“We really feel that Australia should be sending our best and brightest people as peace envoys as opposed to pretty much just saying ‘Slava Ukraina’ in politics and in the parliament, and that is not really, from our position, and speaking to lots of people within the public, that’s not the general public’s position.”

In Melbourne, a city known for its often-hostile protests, an anti-AUKUS march from the State Library struggled to settle on a driving theme for the days’ event. Some there were participating in what they described as an anti-war rally, others claimed to be defending women’s rights.

The latter cause had led CARF, the Campaign Against Racism and Fascism, to create a counter-protest to oppose what they viewed as an anti-trans rally attempting to deepen the stigma surrounding the marginalised group.

Police created a human wall, separating the groups before and during the anti-AUKUS rally, as well as during the 1km march from State Library to Parliament House. Mid-way through the march however, around dozen black-clad individuals co-opted the day and began leading the march.

Once at Parliament House, the small group proudly demonstrated Nazi Salutes on the steps of Parliament House for over 10 minutes, also walking circles around the Spring Street intersection, to the disgust of onlookers.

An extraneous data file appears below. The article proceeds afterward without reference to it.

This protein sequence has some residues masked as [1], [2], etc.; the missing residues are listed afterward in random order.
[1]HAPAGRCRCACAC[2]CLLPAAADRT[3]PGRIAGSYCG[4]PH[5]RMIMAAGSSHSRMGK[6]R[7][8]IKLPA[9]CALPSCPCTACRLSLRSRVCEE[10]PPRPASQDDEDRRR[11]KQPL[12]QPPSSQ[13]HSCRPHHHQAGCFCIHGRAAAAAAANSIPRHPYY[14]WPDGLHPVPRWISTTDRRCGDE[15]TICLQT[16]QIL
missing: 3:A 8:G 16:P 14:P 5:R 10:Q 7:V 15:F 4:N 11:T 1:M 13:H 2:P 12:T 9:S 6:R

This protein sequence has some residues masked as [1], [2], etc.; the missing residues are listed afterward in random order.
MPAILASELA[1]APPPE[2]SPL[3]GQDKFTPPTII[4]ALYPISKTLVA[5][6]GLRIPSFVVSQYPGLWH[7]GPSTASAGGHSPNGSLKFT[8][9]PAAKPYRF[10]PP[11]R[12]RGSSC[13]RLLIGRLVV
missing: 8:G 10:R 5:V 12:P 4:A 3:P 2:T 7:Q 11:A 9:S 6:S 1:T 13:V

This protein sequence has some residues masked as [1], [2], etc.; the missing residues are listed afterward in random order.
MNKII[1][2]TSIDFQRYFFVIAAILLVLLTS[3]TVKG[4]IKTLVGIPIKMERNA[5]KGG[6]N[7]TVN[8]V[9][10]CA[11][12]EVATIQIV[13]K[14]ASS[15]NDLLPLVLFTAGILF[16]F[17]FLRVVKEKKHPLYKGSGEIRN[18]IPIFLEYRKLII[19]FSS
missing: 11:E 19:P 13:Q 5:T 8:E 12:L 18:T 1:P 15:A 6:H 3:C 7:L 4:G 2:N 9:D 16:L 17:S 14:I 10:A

In Victoria only the Swastika, not the Nazi Salute, is considered illegal and can result in fines and arrest. The riled-up crowd watching on were visibly distressed, as police were bound to protect the authorised protest which had become Melbourne’s first known pro-Nazi protest in years.

Immediately following the protest, the Andrews Government declared that Nazis are “not welcome” in Victoria and that Parliament was now taking “active steps” to ban the gesture. Opposition leader, John Pesutto, immediately confirmed that the coalition would provide bipartisan support for the move.

Pesutto also expelled Liberal MP Moira Deeming from the party after she had taken part in the initial phase of the protest before it was co-opted by Nazis, labelling her “untenable”.

These nation-wide protests were organised by the overarching influence of Aussie Cossack who was deeply ingrained with Australia’s anti-vaccination protests and appeared alongside Politician Craig Kelly several times in the runup to the 2020 Federal Election – where the United Australia party failed to win more than one seat with Kelly at the helm.

Nazis stood on Parliament’s steps for a 10-minute period as counter protestors raged (Photo: AAP Photos/James Ross)

Originally Melbourne’s anti-AUKUS protest shared the stage with anti-trans/pro-women speakers who drew the ire of counter protestors

(Photo: AAP Photos/James Ross)

These nation-wide protests were organised by the overarching influence of The Aussie Cossack who remained in the Russian consulate (pictured) on March 18. (Photo: twitter @MavkaSlavka)